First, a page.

May 27, 2018

Retrain your Brain for Positivity: 5 Tips

“Then said David to the Philistine, Thou comest to me with a sword, and with a spear, and with a shield: but I come to thee in the name of the Lord of hosts, the God of the armies of Israel, whom thou hast defied. This day the Lord will deliver thee into my hand…”—1 Samuel 17:28-29 (KJV)

My articles are often a team effort. I would like to thank my wonderful daughter and husband for their advice and help with the images and ideas in this writing.

The scriptural passage above references the famous story of David and Goliath, to which many of us can relate.  That’s probably why the word “goliath” is almost a synonym for “challenge” I Samuel, chapter 17, is all about how David was a simple shepherd boy who was mocked by his older brother, underestimated by his king, and frankly despised as a worthless child by Israel’s main tormentor.

What did he have going for him? He refused to listen to them. He didn’t internalize their outrageous negativity. Let’s relate this account to our own lives:

These words can be swirling around in our heads at any time. It’s up to us tune them out or minimize them. Some people are more successful than others only because they refuse to let pessimism limit them. There are two particular phrases that begin a negative streak when we self-analyze:

“Yes, but…”
“I’m not smart enough”
“I don’t have enough talent.”
“’They’ won’t listen.”
“That sounds like a lot of work.”
“It’s never been done before.”

“What if…?”
“My services or projects don’t sell?”
“That idea doesn’t work?”
“People laugh at me?”
“I encounter cruel online trolls?”
“Nobody cares?”
“The assignment doesn’t turn out as planned?”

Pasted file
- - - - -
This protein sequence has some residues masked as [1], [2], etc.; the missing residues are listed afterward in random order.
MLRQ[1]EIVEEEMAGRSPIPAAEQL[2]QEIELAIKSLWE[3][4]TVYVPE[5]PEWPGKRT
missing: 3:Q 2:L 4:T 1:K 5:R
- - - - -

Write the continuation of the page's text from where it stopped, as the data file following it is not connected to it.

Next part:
“This choice complicates my life temporarily?”
“There’s a huge learning curve for this task?”

It’s easy to get into a never-ending loop of unanswerable questions. How do we break the actual paralysis such thinking causes?

1.Make a list of the pros and cons of weighty decisions.

2. Examine the best-and worst-case scenarios. For instance: “I could mess up that piano piece at the recital. Maybe a few people will laugh, but I can practice and try again later.”

3. Realize that, even if something has never been done before, it might work this time.  Here are two illustrations:

The recent royal wedding Meghan Markle recently married Prince Harry of England. They’re now the Duke and Duchess of Sussex.  There are three huge strikes against them: Meghan is a biracial, divorced, American actress.
Gabby Douglas This stellar gymnast was a member of the 2016 U.S. Summer Olympic Team. She is a history maker in two ways She is the first Black individual all-around champion. She is also the only holder of that title to win multiple gold medals in a single Olympics games.
4. Use empowering affirmations. Here are some common ones:
  • “Just trying is enough.”
  • “I give myself an “A” for effort.”
  • “I can ask for help.”
  • “I can get back up after I fall.”
  • “My best is good enough.”
  • “It’s okay to go at my own pace.”
  • “Nothing needs to be perfect.”
  • “I don’t need to impress everybody.”
  • “I can try again-- as many times as necessary.”

5. Recall Past Victories

My Conclusion

Negative input belongs in the trash, not in your mind.


 You can make your head a container for positivity.

 Related Posts

Faith: the Antidote to Fear 

Are you allowing trash into your brain?

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